The Italian government yesterday agreed to bring forward legislation that will grant legal recognition for gay and lesbian couples for the first time.

The decision was criticised on all sides. Gay campaigners complained that the proposed new “civil pacts of solidarity” are a watered down version of what the coalition government had promised at last year’s election.

Catholic MPs denounced the new bill as an attack on marriage.

However, the cabinet decision will be a relief for Prime Minister Romano Prodi.

His nine-party coalition has spent months tussling over the new bill, with rumours the government could collapse over the issue.

In the end the Cabinet unanimously approved the new legislation, which also grants rights to unmarried heterosexual couples. One cabinet minister boycotted the meeting.

Couples will be able to formally register with their local authority, and will have rights over property and inheritance.

They will also have the right to visit their partner in hospital.

The new bill is expected to have a tough passage through the Italian parliament.

The coalition has a healthy majority in the lower house, but the bill could fall in the Senate.

Uniquely in Europe, both houses in Italy’s bicameral parliamentary system have equal power.

Silvio Berlusconi, leader of the largest opposition party, Forza Italia, said his MPs could have a free vote on the issue.

The legislation falls far short of the rights that gay and lesbian couples have in most other western European nations.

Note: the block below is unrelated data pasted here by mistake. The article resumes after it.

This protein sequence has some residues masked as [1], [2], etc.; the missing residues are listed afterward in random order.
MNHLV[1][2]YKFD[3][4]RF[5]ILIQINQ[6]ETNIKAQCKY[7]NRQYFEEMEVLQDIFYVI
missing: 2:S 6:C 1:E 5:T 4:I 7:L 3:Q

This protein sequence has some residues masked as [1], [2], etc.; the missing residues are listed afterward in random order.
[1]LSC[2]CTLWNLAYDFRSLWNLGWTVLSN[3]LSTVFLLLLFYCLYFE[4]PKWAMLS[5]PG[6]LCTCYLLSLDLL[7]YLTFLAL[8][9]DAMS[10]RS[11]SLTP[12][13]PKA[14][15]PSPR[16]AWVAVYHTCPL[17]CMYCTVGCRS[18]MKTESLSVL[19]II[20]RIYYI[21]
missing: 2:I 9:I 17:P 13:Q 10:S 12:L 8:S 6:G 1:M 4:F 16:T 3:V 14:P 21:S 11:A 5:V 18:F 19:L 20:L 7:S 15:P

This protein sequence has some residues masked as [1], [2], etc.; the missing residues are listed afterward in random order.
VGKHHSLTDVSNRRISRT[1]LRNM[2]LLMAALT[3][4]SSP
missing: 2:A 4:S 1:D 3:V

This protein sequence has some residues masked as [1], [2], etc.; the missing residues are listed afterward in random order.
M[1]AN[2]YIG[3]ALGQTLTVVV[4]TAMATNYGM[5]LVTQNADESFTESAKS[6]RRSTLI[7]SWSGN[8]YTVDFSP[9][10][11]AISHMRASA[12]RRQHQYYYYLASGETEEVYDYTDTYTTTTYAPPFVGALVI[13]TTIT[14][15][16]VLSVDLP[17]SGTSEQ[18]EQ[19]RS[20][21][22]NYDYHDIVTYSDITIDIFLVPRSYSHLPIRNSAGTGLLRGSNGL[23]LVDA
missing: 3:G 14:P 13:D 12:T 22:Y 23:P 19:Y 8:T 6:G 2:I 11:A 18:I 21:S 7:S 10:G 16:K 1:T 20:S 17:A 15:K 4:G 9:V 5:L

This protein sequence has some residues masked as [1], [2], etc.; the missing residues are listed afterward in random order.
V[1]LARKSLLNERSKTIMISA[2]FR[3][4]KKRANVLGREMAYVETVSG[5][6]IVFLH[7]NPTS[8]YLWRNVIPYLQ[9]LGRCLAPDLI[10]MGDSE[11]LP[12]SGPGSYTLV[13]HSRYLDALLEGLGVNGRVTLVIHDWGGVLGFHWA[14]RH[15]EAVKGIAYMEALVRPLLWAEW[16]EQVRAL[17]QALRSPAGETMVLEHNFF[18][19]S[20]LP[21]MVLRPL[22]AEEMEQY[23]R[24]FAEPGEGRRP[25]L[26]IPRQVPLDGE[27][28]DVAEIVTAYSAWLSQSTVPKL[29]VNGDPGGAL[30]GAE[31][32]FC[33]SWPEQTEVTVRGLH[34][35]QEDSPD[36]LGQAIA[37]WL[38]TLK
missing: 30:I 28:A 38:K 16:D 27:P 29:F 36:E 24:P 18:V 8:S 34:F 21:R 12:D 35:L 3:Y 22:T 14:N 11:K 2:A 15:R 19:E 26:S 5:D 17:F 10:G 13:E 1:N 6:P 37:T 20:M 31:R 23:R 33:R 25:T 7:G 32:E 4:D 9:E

However, socialist and leftist politicians are jubilant.

“For the first time in our country, people in a steady relationship, whether heterosexual or homosexual, are granted important rights,” said Piero Fassino, head of the Left Democrats, according to journalo.com

The decision is a clear defeat for the Vatican and yet another indication of their waning power in Italy.

Pope Benedict and many bishops have publicly decried the proposed “civil pacts” as a form of “pseudo marriage” that will undermine traditional family life.

The country is still divided over wheter gay and unmarried couples should be granted rights. A recent poll found that 51% opposed legal recognition for gay couples with 47% in favour.

The number of non-formalised same-sex unions in Italy doubled between 1994 and 2003, from 227,000 to 557,000.

The Italian town of Bolzano had this week registered a homosexual civil union between two middle-aged men.

This was the first of its kind in the town, whose local government had passed an ordinance which acknowledges same-sex civil unions back in 2003.

Until now, the local ordinance had been largely symbolic.